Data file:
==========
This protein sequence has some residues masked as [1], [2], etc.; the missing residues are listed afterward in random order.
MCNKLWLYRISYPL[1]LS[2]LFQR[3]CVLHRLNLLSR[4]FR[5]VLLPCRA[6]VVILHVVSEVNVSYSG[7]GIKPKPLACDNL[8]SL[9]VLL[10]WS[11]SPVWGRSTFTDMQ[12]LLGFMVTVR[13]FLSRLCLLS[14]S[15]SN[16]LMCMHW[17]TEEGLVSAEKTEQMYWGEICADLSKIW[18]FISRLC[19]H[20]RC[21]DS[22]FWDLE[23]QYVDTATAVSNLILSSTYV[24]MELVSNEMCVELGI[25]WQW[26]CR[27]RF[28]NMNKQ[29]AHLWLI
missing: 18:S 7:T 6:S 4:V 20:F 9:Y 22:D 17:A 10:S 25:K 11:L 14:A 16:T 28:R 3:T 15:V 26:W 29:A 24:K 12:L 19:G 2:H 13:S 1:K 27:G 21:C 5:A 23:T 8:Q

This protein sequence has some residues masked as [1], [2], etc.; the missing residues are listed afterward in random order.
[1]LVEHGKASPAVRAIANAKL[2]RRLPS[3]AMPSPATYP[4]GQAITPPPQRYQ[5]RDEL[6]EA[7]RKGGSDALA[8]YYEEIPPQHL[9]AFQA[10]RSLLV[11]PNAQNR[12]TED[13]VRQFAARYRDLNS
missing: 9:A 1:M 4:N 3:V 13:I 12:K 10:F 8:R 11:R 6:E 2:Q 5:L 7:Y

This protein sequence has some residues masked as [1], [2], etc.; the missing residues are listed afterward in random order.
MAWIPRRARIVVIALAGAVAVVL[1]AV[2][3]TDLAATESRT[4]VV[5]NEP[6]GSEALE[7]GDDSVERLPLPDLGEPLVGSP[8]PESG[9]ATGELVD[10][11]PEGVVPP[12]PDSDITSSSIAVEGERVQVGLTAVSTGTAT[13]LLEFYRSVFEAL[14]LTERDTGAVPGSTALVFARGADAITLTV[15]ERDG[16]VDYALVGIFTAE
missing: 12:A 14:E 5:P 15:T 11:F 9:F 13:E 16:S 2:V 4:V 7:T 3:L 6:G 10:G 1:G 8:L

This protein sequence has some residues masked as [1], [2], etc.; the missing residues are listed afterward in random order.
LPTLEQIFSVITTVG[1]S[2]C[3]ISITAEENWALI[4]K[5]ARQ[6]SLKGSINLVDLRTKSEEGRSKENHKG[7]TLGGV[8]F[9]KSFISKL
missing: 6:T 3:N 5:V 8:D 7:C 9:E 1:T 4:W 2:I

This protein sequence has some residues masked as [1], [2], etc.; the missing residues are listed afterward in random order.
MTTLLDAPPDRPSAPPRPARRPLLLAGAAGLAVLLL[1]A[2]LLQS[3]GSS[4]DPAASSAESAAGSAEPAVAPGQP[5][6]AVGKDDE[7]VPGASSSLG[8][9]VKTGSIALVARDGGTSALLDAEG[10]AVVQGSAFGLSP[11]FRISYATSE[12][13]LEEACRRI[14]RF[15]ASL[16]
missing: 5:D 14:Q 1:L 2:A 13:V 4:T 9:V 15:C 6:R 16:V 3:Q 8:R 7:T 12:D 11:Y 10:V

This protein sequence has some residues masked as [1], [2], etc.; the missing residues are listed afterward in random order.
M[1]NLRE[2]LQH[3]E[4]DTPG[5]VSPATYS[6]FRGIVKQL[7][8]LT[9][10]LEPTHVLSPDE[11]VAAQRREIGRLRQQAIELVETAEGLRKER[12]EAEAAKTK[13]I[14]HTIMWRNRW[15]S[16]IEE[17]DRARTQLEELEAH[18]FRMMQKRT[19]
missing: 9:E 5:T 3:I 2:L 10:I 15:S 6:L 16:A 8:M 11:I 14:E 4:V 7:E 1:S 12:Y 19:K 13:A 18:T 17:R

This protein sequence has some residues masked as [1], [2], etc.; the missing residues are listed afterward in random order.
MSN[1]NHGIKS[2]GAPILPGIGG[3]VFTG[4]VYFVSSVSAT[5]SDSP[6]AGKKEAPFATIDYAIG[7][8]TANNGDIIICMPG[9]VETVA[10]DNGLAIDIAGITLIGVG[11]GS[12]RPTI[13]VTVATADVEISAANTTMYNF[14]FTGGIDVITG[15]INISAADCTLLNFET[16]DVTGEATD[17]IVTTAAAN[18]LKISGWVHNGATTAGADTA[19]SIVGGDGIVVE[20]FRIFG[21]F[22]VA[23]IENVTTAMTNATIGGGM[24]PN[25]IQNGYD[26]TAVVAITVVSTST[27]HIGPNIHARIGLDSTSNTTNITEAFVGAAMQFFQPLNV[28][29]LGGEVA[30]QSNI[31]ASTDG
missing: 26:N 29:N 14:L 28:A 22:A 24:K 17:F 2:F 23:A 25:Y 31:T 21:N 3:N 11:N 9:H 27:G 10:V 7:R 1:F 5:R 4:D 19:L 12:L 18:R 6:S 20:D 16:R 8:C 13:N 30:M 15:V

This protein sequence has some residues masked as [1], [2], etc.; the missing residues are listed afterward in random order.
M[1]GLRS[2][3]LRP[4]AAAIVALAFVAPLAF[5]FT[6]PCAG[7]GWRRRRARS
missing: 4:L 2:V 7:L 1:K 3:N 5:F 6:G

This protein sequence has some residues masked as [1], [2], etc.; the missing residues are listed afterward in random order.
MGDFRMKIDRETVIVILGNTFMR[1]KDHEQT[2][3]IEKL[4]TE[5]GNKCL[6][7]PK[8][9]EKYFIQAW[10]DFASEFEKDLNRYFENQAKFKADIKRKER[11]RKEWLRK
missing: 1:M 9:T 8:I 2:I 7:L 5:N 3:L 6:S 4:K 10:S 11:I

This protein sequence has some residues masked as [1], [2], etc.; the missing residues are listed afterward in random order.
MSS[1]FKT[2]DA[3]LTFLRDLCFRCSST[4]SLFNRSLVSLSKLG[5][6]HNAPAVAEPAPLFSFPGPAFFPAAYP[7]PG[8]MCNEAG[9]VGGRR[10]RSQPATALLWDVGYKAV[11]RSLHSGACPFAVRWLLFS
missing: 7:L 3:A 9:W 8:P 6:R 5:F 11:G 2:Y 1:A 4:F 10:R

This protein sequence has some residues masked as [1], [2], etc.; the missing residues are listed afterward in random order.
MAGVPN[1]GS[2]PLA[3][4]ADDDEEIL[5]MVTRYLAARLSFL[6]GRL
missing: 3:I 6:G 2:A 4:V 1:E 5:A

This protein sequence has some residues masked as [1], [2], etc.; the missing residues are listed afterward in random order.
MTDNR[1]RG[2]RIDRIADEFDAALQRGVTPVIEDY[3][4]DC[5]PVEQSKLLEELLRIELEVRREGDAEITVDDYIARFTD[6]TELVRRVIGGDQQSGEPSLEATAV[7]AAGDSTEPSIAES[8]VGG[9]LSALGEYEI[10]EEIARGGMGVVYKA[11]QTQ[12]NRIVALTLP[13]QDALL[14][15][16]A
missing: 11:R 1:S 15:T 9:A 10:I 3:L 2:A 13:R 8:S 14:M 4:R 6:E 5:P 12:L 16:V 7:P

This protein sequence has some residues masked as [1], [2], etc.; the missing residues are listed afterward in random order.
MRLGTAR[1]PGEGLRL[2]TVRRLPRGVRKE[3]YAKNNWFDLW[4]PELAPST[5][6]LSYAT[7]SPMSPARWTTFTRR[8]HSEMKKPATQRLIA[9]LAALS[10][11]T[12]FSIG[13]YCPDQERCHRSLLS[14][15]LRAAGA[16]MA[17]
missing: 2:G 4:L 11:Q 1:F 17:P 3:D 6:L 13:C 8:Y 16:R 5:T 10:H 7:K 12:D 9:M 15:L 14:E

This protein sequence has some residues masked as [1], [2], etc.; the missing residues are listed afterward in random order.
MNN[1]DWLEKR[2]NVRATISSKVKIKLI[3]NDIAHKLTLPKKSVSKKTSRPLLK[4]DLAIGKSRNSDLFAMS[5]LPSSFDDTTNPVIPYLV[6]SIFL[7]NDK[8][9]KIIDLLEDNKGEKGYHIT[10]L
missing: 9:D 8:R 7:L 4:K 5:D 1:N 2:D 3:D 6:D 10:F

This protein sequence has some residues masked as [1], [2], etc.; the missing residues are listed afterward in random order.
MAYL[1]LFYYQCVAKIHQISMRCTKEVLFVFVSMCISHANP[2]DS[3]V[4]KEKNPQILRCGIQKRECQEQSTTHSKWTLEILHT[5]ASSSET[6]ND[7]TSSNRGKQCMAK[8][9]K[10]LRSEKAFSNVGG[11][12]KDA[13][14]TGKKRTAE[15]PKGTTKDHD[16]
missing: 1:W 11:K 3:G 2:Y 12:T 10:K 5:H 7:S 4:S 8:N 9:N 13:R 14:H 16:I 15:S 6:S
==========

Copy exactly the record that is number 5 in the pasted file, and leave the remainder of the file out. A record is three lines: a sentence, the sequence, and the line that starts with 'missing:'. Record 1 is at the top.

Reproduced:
This protein sequence has some residues masked as [1], [2], etc.; the missing residues are listed afterward in random order.
MTTLLDAPPDRPSAPPRPARRPLLLAGAAGLAVLLL[1]A[2]LLQS[3]GSS[4]DPAASSAESAAGSAEPAVAPGQP[5][6]AVGKDDE[7]VPGASSSLG[8][9]VKTGSIALVARDGGTSALLDAEG[10]AVVQGSAFGLSP[11]FRISYATSE[12][13]LEEACRRI[14]RF[15]ASL[16]
missing: 5:D 14:Q 1:L 2:A 13:V 4:T 9:V 15:C 6:R 16:V 3:Q 8:R 7:T 12:D 11:Y 10:V